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Folk/Americana - Released March 31, 1998 | Work

With the release of his 1997 self-titled debut for Work, along with the label's reissuing of Dog Boy Van, his 1996 indie EP, Dan Bern made the folk music world stand up and take notice (like him or not). Produced by fellow folk iconoclast Ani DiFranco, his third release, Fifty Eggs, extends the musical onslaught he began with those records. DiFranco balances a light touch with forceful sonic ornamentation to draw the most out of the tunes, while Bern, with a reckless abandon, fires phrase after phrase that somehow seem to fall into place when all is said and done. As with his two previous recordings, Bern shines his light on various cultural icons, such as Tiger Woods, Monica Seles, Jesus Christ, and a plethora of "chick singers," most often treating them with empathy, understanding, and wonder, or as pieces in the greater scheme of things and not just easy targets. Stirring numbers such as the touching "Oh Sister" and his paean to tennis star Monica Seles, "Monica," are among his finest, but he seems to misfire with some of the more humorous tracks, which merely come across as better than average novelty songs. A number of clever ideas fail to reach fruition or to call you back like his best work, which would take unexpected turns and reveal new bits of insight with each listening -- songs such as "Cure for AIDS" and "Different Worlds" are interesting enough the first time or two, but grow a bit tiresome with repeated listenings. On the other hand, "No Missing Link" tells the hilarious tale of how an ape's past sexual encounter "of the third kind" created mankind, a theory that he proceeds to back up. Fifty Eggs may not fulfill the promise of Bern's first two efforts, but his somewhat skewed view of the world, along with engaging melodies, a startling poignancy, and his no-holds-barred approach make it worthwhile. © Brett Hartenbach /TiVo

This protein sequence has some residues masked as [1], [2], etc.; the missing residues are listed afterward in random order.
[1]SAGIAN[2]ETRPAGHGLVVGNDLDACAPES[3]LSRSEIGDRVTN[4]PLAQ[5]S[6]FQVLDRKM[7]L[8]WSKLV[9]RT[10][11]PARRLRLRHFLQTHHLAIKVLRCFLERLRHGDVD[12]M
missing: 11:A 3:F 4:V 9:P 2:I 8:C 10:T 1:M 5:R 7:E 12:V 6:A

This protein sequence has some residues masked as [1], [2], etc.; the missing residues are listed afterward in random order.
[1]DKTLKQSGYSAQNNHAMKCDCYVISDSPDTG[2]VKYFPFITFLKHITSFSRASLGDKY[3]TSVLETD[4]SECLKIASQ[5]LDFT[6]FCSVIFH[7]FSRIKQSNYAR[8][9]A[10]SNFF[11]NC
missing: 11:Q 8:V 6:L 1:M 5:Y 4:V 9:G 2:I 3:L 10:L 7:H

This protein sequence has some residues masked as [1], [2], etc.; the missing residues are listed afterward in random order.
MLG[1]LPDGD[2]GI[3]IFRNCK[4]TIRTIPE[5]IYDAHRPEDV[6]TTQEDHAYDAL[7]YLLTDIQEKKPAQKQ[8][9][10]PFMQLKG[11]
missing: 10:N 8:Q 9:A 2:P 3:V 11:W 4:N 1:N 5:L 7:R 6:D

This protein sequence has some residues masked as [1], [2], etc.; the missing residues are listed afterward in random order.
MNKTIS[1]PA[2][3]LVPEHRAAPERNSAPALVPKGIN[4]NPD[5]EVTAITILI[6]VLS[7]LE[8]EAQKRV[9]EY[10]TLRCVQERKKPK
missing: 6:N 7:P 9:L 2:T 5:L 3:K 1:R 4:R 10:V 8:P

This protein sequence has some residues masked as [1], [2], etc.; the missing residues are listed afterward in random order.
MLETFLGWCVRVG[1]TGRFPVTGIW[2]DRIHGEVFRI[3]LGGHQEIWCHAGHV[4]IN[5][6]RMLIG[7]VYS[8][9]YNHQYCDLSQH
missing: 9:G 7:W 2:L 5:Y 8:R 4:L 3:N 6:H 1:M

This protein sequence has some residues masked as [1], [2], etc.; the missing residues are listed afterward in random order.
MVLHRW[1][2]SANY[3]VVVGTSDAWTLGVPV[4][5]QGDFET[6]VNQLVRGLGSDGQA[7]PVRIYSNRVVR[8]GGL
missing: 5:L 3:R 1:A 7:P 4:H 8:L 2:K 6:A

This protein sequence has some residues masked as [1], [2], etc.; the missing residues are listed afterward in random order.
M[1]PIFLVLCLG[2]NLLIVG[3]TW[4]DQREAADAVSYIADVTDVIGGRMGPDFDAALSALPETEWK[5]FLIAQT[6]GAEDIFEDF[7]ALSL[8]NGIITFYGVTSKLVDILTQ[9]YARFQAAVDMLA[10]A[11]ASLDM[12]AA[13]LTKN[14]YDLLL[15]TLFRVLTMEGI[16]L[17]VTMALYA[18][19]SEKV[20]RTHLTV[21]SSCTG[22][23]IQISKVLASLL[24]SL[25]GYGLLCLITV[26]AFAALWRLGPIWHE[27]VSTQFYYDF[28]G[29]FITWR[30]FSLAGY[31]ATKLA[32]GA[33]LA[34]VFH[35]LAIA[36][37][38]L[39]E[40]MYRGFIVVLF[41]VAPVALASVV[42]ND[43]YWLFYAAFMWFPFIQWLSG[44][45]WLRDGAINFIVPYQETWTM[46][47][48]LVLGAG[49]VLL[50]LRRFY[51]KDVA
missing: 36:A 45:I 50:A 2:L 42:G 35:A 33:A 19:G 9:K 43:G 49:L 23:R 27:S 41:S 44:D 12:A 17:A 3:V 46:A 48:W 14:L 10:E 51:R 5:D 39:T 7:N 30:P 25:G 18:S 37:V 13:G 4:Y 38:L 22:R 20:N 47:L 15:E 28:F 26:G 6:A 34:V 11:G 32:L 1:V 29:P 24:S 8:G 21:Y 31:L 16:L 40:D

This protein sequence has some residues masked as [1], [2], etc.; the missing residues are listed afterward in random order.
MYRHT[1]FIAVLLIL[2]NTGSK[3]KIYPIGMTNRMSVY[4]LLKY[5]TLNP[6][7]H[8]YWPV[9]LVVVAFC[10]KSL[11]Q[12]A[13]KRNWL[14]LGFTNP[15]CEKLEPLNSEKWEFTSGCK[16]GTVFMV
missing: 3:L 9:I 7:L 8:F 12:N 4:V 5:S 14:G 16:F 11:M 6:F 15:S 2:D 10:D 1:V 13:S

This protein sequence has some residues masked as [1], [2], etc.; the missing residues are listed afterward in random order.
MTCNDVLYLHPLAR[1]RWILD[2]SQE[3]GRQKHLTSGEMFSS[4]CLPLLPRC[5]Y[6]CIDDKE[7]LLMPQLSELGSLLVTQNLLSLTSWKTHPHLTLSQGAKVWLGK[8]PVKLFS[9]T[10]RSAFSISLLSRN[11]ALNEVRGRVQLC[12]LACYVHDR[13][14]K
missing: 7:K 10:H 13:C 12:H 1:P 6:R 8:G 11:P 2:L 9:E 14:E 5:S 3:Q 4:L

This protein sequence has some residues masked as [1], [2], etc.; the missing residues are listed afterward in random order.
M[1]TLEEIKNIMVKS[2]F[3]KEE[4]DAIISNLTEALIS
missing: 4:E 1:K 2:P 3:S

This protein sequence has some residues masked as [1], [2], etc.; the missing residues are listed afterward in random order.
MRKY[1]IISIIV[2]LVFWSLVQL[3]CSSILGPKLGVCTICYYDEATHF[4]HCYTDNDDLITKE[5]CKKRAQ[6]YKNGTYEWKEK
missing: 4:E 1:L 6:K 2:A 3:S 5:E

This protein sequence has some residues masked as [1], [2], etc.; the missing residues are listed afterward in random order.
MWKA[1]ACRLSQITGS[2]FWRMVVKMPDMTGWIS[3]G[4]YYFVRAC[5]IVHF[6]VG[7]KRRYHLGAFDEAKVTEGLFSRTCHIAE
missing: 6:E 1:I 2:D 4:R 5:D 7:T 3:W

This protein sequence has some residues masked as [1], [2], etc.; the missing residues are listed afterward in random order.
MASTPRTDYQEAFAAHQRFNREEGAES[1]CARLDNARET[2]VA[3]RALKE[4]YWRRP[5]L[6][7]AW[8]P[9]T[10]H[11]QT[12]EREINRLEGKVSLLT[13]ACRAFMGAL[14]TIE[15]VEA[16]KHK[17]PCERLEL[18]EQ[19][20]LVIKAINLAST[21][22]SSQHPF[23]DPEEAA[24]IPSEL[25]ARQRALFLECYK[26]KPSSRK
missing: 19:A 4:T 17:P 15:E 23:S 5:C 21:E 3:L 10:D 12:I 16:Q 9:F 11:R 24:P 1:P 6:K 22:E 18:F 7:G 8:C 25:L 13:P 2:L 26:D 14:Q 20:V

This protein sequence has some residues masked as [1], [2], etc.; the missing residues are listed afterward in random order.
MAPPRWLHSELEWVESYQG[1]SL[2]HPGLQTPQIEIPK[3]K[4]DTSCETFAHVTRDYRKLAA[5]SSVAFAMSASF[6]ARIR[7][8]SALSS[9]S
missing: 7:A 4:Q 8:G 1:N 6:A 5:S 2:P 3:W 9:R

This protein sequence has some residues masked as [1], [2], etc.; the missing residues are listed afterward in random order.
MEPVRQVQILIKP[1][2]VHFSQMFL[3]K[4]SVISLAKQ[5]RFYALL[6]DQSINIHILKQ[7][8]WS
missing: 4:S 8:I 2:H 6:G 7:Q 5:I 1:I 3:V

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Rock - Released January 1, 2006 | Messenger Records

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Folk/Americana - Released January 1, 2004 | Messenger Records

Folkie Dan Bern subtitling his My Country II "Music to beat Bush by" places him firmly to the left in the debate surrounding the 2004 presidential election. But Bern is a strong songwriter, and he emphasizes My Country II's music over its message. He's definitely not a fan of 43, but there's more on Bern's mind than regime change. Dylan meets Costello in the bashed-out sonics of "Tyranny," and the track's world-weariness comes from issues larger than one administration. Likewise, "After the Parade" is an everysoldier's lament, suggestive of Eric Bogle's powerfully sad "And the Band Played Waltzing Matilda." These tracks are certainly relevant to My Country's central theme. But they make the album about more than just one man, even if Bern saves his real ire for Mr. Bush. "President" is a funny folk ramble personifying W's first 100 days, while the title track takes issue with conservatives' demonizing of dissenting opinion. Best might be the decidedly unsubtle "Bush Must Be Defeated." His acoustic guitar twining over downcast electronic percussion, Bern rhymes about 4,000 things with the word "defeated," and they're all bad for the President. Example: "Bush must be defeated/His goodbye coffee heated/His White House bed short-sheeted/The imposer excreted." For those who share Bern's sentiment, My Country II will be a rallying cry. But it's also a testament to his skill as a singer and songwriter that the album stays the course, offering music, and not just message. © Johnny Loftus /TiVo
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Folk/Americana - Released January 1, 2002 | Messenger Records